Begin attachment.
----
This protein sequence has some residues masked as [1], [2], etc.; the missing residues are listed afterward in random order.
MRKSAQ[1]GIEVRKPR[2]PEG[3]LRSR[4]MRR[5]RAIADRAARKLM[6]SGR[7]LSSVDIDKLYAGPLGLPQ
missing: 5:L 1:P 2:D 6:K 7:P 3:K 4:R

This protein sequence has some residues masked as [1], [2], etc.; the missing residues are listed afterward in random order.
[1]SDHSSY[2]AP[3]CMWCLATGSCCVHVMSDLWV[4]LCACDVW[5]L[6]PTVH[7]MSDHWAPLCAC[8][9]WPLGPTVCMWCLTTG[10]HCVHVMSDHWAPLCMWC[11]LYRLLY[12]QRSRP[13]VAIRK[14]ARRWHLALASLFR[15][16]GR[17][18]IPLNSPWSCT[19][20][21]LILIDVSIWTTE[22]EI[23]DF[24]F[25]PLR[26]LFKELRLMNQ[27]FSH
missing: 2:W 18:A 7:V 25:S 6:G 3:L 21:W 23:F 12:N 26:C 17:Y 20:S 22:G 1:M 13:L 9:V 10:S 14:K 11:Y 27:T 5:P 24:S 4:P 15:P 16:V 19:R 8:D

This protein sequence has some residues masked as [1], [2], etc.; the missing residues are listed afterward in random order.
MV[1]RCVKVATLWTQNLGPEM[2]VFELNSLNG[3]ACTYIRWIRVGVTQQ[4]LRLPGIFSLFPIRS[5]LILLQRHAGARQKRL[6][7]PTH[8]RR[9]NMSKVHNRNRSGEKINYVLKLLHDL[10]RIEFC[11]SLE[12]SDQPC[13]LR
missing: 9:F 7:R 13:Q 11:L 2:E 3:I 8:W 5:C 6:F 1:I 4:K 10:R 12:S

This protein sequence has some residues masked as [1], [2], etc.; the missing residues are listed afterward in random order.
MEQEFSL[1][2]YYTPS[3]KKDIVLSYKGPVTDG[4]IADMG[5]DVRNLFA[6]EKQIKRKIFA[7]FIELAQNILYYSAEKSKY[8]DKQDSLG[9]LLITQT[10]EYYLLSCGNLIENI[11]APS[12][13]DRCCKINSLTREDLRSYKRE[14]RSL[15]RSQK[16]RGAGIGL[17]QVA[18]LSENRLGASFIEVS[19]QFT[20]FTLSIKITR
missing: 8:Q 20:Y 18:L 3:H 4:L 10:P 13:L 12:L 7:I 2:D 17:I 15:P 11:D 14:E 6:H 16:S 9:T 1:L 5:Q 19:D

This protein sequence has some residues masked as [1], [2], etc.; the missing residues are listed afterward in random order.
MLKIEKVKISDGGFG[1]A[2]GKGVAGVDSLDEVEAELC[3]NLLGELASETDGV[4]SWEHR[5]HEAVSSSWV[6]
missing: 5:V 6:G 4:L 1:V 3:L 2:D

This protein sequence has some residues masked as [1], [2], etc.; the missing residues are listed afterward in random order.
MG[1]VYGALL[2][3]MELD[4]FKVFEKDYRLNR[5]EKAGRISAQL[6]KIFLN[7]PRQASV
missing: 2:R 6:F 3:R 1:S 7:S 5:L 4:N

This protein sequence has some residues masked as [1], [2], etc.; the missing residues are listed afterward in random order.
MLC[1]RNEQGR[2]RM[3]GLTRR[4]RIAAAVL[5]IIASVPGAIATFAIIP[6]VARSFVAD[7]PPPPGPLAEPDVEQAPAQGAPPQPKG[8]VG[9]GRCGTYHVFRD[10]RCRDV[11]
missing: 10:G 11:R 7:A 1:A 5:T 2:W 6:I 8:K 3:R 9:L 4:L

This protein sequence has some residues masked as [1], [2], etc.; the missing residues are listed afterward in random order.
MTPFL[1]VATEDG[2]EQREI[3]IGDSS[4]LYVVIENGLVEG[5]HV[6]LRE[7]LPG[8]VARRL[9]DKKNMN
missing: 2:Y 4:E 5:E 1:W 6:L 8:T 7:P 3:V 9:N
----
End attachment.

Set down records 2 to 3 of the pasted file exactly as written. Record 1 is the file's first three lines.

This protein sequence has some residues masked as [1], [2], etc.; the missing residues are listed afterward in random order.
[1]SDHSSY[2]AP[3]CMWCLATGSCCVHVMSDLWV[4]LCACDVW[5]L[6]PTVH[7]MSDHWAPLCAC[8][9]WPLGPTVCMWCLTTG[10]HCVHVMSDHWAPLCMWC[11]LYRLLY[12]QRSRP[13]VAIRK[14]ARRWHLALASLFR[15][16]GR[17][18]IPLNSPWSCT[19][20][21]LILIDVSIWTTE[22]EI[23]DF[24]F[25]PLR[26]LFKELRLMNQ[27]FSH
missing: 2:W 18:A 7:V 25:S 6:G 3:L 21:W 23:F 12:N 26:C 17:Y 20:S 22:G 1:M 13:L 9:V 10:S 14:K 11:Y 27:T 5:P 24:S 4:P 15:P 16:V 19:R 8:D

This protein sequence has some residues masked as [1], [2], etc.; the missing residues are listed afterward in random order.
MV[1]RCVKVATLWTQNLGPEM[2]VFELNSLNG[3]ACTYIRWIRVGVTQQ[4]LRLPGIFSLFPIRS[5]LILLQRHAGARQKRL[6][7]PTH[8]RR[9]NMSKVHNRNRSGEKINYVLKLLHDL[10]RIEFC[11]SLE[12]SDQPC[13]LR
missing: 9:F 7:R 13:Q 11:L 2:E 3:I 8:W 5:C 6:F 1:I 4:K 10:R 12:S